I recently connected with R.M.A. Spears on Linked In and was happy to read his book. Ron is a retired marine so his work lends some authenticity that only someone who has served in the military service can know.
According to Ron, ARMOR OF GLASS is based on a true story. However, if you’re looking for a treatise on weaponry, aircraft special forces, stealth insertion maneuvers terminology and high level suspense this isn’t the book for you.
If you want a gritty, brutally honest inside look at the marine’s mind and a few of his experiences in the Vietnam War and the Iraq war you will find some of that in this book. However, the book really focuses on Brick, a broken marine, and his return to civilian life which seemed to lack the structure and direction he had learned to enjoy in the military.
Brick spends his time trying to get back to active duty through the reserves while moving from one job to the other and changing marriages almost as often. As an educated man who never seems able to settle, he still wants the comfort of a home but can only relate to women on one level. He is disconnected, and detached.
While in one of his unhappy dysfunctional marriages, Brick has an affair with an old high school crush, Cameo, who he keeps bumping into over the years. Cameo, an officer in the Air Force, is on the fast track to the top. While arguing with his cheating wife, he spills the fact of his affair. She, along with the woman’s husband (who knows secrets) try to destroy both of them. What ensues is a harsh, brutally honest description of a failing marriage and the destruction and supposed death of Cameo.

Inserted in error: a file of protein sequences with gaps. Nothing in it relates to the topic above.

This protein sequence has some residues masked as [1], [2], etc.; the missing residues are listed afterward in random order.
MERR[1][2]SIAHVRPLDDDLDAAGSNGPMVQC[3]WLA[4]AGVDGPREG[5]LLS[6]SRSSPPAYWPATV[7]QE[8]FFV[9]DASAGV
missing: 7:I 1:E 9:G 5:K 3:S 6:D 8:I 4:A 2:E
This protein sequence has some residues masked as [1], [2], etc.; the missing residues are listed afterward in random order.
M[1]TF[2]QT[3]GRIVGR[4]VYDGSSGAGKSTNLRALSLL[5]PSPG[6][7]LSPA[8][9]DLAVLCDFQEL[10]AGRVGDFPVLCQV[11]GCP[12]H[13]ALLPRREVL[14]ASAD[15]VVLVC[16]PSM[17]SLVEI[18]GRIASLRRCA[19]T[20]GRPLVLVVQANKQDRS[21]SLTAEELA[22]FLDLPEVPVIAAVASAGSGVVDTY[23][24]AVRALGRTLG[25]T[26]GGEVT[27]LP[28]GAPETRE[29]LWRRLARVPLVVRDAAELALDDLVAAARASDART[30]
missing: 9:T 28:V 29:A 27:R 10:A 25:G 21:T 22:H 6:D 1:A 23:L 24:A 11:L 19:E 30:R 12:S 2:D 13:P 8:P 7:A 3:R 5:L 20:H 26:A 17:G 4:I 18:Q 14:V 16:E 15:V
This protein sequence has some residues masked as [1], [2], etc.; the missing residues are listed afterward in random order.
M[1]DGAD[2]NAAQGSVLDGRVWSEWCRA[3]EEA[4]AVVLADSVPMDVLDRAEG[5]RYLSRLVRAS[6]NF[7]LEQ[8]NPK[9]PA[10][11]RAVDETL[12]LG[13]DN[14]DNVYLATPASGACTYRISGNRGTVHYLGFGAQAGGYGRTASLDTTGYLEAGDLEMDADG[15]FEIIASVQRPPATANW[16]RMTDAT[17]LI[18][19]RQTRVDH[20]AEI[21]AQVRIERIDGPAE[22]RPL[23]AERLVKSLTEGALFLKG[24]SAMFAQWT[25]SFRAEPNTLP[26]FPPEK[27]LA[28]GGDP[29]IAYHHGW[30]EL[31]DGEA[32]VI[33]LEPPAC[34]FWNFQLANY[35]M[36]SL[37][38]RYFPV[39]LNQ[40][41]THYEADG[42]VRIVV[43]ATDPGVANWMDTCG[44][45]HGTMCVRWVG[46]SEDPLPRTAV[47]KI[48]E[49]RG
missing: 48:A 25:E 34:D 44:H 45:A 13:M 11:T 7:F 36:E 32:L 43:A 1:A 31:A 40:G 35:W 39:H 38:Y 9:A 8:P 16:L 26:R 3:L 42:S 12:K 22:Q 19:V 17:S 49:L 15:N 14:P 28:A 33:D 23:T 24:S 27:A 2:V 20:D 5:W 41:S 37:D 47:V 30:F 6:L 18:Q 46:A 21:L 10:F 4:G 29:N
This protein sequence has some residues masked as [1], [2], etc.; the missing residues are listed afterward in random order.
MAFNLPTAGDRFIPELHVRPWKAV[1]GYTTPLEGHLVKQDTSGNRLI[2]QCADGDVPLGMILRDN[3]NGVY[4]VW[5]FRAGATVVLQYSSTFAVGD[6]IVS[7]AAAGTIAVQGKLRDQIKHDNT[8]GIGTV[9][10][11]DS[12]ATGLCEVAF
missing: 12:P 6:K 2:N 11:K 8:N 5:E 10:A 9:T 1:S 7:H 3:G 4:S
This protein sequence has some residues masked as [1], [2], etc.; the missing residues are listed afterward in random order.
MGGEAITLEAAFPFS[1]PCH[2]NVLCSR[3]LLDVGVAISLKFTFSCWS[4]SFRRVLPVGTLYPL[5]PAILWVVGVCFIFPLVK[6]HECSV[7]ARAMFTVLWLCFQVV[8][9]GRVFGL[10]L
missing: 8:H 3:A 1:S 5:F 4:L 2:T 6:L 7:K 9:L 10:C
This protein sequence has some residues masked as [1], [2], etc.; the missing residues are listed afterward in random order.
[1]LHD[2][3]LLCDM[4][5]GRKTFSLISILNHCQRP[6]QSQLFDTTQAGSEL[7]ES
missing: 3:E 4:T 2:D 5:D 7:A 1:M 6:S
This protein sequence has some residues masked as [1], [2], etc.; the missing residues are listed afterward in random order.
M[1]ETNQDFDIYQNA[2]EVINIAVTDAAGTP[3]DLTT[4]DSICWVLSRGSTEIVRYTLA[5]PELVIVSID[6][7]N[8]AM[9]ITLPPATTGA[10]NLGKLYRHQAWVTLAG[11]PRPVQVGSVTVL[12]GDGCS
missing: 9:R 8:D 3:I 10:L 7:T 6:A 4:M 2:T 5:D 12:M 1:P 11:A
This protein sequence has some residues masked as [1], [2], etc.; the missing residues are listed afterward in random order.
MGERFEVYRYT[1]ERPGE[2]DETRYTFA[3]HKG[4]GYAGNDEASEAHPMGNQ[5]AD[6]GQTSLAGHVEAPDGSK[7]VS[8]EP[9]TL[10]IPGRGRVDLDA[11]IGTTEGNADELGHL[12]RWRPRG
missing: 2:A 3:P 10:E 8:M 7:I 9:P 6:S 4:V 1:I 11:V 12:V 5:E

The book told in first person narrative and begins on the Dallas Area Rapid Transit train and ends there where he thinks he sees Cameo again.
Pro’s: Gives a heart felt account of a Marine’s transition to civilian life with flashbacks to time in military service and of lost love.
Cons: At times the novel, which it says it is on the cover, read like a diary, and at others like an autobiography. There seemed to be no real beginning, middle, or end and no real resolution of conflict between characters as in a novel.